The present invention provides equipment mounting structure for attaching implements to either the front end or the rear end of a wheeled vehicle and includes the capability of raising and lowering such implements. The mounting generally includes a central longitudinal frame with transverse arms for connecting the structure to axles of the vehicle. The central longitudinal frame preferably includes telescoping members which can be secured at a variety of lengths to enable the structure to be connected to vehicles of various wheelbase lengths. Similarly, the transverse arms are adjustable in length to accommodate a range of vehicle track widths. In one embodiment of the mounting structure, the adjustable transverse arms are sections of leaf springs which are clamped to the telescoping central frame members. Outer ends of the leaf spring sections are adapted for connection to axles of the vehicle to which an implement or implements are to be connected. The central frame is preferably provided with a bolt for connection of the central frame at the rear end to a hitch socket of the vehicle. By this means, pulling or pushing forces on the attached implement are transferred to the vehicle chassis, while the weight of the mounting structure and any implement carried thereon is supported by the vehicle axles.
The front and rear ends of the central frame are provided with implement hitch brackets to which various implements can be pivotally connected. In one embodiment, the implement hitch brackets have an isosceles triangle shape with aligned apertures to receive a transverse hitch pin to thereby connect the desired implement to the mounting structure. Additionally, the front and rear ends are provided with angularly extending pulley brackets which provide pulleys to route a cable from an electric winch. The winch cable may be connected to the hitched implement so that it can be raised and lowered by operation of the winch. The winch can be located on the front or rear of the vehicle, and the cable can be routed to the same end or to the opposite end of the vehicle by use of the pulleys. Alternatively, a winch unit can be mounted directly on the pulley brackets at either the front or rear of the vehicle, and the cable can be used at that end or routed to the opposite end by use of the pulleys.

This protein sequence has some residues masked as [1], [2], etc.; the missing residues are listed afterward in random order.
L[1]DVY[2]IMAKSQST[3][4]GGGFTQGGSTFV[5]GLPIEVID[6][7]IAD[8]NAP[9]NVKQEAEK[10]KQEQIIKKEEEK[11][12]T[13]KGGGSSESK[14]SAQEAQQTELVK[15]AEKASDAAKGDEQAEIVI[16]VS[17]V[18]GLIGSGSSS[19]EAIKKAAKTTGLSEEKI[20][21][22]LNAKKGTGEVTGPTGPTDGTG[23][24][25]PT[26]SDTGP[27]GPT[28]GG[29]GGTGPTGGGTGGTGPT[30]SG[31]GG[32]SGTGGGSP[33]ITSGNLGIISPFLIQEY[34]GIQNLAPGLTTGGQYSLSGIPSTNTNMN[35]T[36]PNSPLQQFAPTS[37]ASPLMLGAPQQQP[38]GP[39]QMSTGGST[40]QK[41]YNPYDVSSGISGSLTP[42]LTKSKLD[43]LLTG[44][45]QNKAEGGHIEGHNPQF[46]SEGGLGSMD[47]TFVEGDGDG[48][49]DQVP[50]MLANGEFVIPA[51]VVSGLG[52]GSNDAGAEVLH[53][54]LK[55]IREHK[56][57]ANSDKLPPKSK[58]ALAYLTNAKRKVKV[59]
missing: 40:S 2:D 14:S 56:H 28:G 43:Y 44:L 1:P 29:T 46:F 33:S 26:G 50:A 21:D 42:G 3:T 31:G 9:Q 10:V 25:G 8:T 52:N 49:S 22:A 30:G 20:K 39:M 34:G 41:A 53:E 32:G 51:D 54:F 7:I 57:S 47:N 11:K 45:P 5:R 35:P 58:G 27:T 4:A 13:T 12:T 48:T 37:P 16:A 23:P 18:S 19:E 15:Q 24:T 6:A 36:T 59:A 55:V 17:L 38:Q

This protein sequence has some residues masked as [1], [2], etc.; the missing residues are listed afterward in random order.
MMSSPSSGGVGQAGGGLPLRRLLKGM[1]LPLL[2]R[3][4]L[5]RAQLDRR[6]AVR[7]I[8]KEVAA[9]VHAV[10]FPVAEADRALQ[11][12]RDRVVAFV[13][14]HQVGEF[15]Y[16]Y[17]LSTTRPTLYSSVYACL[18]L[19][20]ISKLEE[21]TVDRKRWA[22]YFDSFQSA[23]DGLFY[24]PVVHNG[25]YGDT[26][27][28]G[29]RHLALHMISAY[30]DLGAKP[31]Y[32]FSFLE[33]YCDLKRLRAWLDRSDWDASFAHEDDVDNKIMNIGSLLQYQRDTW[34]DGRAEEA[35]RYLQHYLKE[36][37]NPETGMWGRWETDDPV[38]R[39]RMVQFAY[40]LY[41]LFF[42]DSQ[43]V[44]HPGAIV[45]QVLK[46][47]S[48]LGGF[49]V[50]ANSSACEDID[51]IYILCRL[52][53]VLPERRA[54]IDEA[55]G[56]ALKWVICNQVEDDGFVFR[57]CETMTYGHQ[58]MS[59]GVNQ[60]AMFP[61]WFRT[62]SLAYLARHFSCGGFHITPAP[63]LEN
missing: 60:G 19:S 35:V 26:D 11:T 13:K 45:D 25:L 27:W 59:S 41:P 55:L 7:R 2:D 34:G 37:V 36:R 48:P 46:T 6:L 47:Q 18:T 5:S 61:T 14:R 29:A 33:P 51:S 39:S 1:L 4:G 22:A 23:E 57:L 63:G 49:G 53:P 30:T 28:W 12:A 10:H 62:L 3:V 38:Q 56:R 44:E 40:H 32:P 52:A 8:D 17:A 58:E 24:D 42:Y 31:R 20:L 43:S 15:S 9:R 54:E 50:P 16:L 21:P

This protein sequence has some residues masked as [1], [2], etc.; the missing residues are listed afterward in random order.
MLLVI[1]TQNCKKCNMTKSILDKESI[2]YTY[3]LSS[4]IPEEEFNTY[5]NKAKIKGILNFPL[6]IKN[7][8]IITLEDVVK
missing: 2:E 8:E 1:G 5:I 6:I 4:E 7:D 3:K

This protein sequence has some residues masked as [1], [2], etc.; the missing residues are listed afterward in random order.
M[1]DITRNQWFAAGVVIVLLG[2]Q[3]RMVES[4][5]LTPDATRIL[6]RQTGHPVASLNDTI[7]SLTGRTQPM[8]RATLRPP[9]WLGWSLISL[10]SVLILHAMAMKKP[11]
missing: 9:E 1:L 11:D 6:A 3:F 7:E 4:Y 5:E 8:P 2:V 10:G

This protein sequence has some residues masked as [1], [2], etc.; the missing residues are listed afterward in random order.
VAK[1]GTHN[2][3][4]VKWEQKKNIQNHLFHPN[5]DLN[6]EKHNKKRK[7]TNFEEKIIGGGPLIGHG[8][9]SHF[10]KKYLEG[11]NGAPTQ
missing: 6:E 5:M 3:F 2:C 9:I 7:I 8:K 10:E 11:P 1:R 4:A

The equipment mounting structure of the present invention is adapted for convenient removal from the host vehicle so that the vehicle can be used without carrying the mounting structure. For this purpose, mounting brackets are mounted on the axles of the vehicle to receive the ends of the transverse arms. When the mounting structure is removed from the vehicle, the mounting brackets remain on the axles. Additionally, one end of the central frame, such as the rear end, may be connected to the remaining portion by a single hitch pin, which can be removed to enable separation of the end so that the portions of the mounting structure can be detached without disassembling the pulley brackets, which may be too tall for the vehicle to clear otherwise.
Various objects and advantages of this invention will become apparent from the following description taken in conjunction with the accompanying drawings wherein are set forth, by way of illustration and example, certain embodiments of this invention.
The drawings constitute a part of this specification and include exemplary embodiments of the present invention and illustrate various objects and features thereof.
As required, detailed embodiments of the present invention are disclosed herein; however, it is to be understood that the disclosed embodiments are merely exemplary of the invention, which may be embodied in various forms. Therefore, specific structural and functional details disclosed herein are not to be interpreted as limiting, but merely as a basis for the claims and as a representative basis for teaching one skilled in the art to variously employ the present invention in virtually any appropriately detailed structure.
Referring now to the drawing figures, the reference numeral 1 generally designates a universal front and rear equipment mount or mounting structure which is an embodiment of the present invention. The mounting structure 1 is particularly well adapted for use with a four-wheel all-terrain-vehicle (ATV) 2 (